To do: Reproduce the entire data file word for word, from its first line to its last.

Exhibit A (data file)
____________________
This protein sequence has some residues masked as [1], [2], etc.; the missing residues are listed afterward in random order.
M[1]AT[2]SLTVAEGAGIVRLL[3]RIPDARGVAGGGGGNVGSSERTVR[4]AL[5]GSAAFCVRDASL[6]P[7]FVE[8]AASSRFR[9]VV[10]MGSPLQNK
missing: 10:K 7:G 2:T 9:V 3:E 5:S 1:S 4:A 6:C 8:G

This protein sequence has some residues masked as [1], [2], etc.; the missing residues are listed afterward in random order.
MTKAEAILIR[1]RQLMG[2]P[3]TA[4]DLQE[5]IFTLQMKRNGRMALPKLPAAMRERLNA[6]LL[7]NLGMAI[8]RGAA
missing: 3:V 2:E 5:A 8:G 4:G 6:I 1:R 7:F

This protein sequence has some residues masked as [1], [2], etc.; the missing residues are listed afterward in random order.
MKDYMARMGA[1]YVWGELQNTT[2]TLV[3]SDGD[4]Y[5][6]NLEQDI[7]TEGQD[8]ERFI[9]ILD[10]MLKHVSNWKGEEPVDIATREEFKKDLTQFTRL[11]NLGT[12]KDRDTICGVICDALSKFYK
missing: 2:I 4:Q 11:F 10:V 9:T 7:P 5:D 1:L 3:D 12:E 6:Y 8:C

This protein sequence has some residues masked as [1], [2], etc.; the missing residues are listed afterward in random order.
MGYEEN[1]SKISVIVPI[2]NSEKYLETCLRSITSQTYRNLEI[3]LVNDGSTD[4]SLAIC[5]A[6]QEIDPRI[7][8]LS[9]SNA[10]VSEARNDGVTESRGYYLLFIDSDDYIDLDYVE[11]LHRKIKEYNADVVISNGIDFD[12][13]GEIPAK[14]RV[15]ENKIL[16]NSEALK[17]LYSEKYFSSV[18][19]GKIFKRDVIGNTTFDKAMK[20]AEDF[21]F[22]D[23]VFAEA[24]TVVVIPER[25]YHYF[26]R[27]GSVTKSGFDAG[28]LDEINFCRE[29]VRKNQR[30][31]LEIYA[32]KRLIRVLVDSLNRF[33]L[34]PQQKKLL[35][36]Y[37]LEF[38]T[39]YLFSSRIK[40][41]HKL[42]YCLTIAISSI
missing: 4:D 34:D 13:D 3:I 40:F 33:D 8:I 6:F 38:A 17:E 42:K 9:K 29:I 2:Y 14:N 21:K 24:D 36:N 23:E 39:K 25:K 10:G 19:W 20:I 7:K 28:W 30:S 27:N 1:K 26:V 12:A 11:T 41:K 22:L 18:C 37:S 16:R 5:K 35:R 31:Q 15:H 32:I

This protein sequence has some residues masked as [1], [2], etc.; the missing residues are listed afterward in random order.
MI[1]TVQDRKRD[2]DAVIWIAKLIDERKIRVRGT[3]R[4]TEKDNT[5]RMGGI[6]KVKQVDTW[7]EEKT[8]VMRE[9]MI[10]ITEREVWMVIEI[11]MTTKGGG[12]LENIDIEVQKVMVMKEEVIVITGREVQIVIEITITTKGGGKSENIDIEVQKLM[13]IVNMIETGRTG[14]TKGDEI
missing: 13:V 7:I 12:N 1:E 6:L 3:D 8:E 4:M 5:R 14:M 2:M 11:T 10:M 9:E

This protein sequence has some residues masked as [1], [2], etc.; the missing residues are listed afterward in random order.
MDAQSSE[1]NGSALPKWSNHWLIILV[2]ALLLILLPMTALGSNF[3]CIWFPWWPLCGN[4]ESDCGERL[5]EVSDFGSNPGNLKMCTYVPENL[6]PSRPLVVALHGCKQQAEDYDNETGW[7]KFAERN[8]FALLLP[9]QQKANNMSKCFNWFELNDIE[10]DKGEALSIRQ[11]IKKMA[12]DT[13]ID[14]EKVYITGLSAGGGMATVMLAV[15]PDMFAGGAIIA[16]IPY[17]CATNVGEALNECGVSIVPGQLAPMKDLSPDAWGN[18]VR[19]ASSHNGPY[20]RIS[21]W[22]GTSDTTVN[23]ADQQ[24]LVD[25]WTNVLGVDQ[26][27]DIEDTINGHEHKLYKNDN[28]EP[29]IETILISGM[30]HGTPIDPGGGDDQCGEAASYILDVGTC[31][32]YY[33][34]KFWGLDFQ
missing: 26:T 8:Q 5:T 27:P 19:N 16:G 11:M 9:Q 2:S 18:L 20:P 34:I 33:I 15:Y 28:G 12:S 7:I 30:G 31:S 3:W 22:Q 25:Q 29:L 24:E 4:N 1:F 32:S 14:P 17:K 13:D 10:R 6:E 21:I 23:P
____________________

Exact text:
This protein sequence has some residues masked as [1], [2], etc.; the missing residues are listed afterward in random order.
M[1]AT[2]SLTVAEGAGIVRLL[3]RIPDARGVAGGGGGNVGSSERTVR[4]AL[5]GSAAFCVRDASL[6]P[7]FVE[8]AASSRFR[9]VV[10]MGSPLQNK
missing: 10:K 7:G 2:T 9:V 3:E 5:S 1:S 4:A 6:C 8:G

This protein sequence has some residues masked as [1], [2], etc.; the missing residues are listed afterward in random order.
MTKAEAILIR[1]RQLMG[2]P[3]TA[4]DLQE[5]IFTLQMKRNGRMALPKLPAAMRERLNA[6]LL[7]NLGMAI[8]RGAA
missing: 3:V 2:E 5:A 8:G 4:G 6:I 1:R 7:F

This protein sequence has some residues masked as [1], [2], etc.; the missing residues are listed afterward in random order.
MKDYMARMGA[1]YVWGELQNTT[2]TLV[3]SDGD[4]Y[5][6]NLEQDI[7]TEGQD[8]ERFI[9]ILD[10]MLKHVSNWKGEEPVDIATREEFKKDLTQFTRL[11]NLGT[12]KDRDTICGVICDALSKFYK
missing: 2:I 4:Q 11:F 10:V 9:T 7:P 5:D 1:L 3:D 12:E 6:Y 8:C

This protein sequence has some residues masked as [1], [2], etc.; the missing residues are listed afterward in random order.
MGYEEN[1]SKISVIVPI[2]NSEKYLETCLRSITSQTYRNLEI[3]LVNDGSTD[4]SLAIC[5]A[6]QEIDPRI[7][8]LS[9]SNA[10]VSEARNDGVTESRGYYLLFIDSDDYIDLDYVE[11]LHRKIKEYNADVVISNGIDFD[12][13]GEIPAK[14]RV[15]ENKIL[16]NSEALK[17]LYSEKYFSSV[18][19]GKIFKRDVIGNTTFDKAMK[20]AEDF[21]F[22]D[23]VFAEA[24]TVVVIPER[25]YHYF[26]R[27]GSVTKSGFDAG[28]LDEINFCRE[29]VRKNQR[30][31]LEIYA[32]KRLIRVLVDSLNRF[33]L[34]PQQKKLL[35][36]Y[37]LEF[38]T[39]YLFSSRIK[40][41]HKL[42]YCLTIAISSI
missing: 4:D 34:D 13:D 3:I 40:F 33:D 8:I 6:F 38:A 17:E 42:K 9:K 29:I 2:Y 14:N 21:K 24:D 36:N 23:E 39:K 25:K 10:G 19:W 20:I 7:K 28:W 30:S 27:N 1:K 26:V 12:A 11:T 41:K 22:L 18:C 37:S 16:R 5:K 35:R 31:Q 15:H 32:I

This protein sequence has some residues masked as [1], [2], etc.; the missing residues are listed afterward in random order.
MI[1]TVQDRKRD[2]DAVIWIAKLIDERKIRVRGT[3]R[4]TEKDNT[5]RMGGI[6]KVKQVDTW[7]EEKT[8]VMRE[9]MI[10]ITEREVWMVIEI[11]MTTKGGG[12]LENIDIEVQKVMVMKEEVIVITGREVQIVIEITITTKGGGKSENIDIEVQKLM[13]IVNMIETGRTG[14]TKGDEI
missing: 13:V 7:I 12:N 1:E 6:L 3:D 8:E 4:M 5:R 14:M 2:M 11:T 10:M 9:E

This protein sequence has some residues masked as [1], [2], etc.; the missing residues are listed afterward in random order.
MDAQSSE[1]NGSALPKWSNHWLIILV[2]ALLLILLPMTALGSNF[3]CIWFPWWPLCGN[4]ESDCGERL[5]EVSDFGSNPGNLKMCTYVPENL[6]PSRPLVVALHGCKQQAEDYDNETGW[7]KFAERN[8]FALLLP[9]QQKANNMSKCFNWFELNDIE[10]DKGEALSIRQ[11]IKKMA[12]DT[13]ID[14]EKVYITGLSAGGGMATVMLAV[15]PDMFAGGAIIA[16]IPY[17]CATNVGEALNECGVSIVPGQLAPMKDLSPDAWGN[18]VR[19]ASSHNGPY[20]RIS[21]W[22]GTSDTTVN[23]ADQQ[24]LVD[25]WTNVLGVDQ[26][27]DIEDTINGHEHKLYKNDN[28]EP[29]IETILISGM[30]HGTPIDPGGGDDQCGEAASYILDVGTC[31][32]YY[33][34]KFWGLDFQ
missing: 26:T 8:Q 5:T 27:P 19:N 16:G 11:M 9:Q 2:S 18:L 20:P 34:I 33:I 15:Y 28:G 12:S 7:I 30:G 31:S 3:W 22:Q 25:Q 29:L 24:E 4:N 1:F 32:S 14:P 17:K 13:D 10:R 6:E 21:I 23:P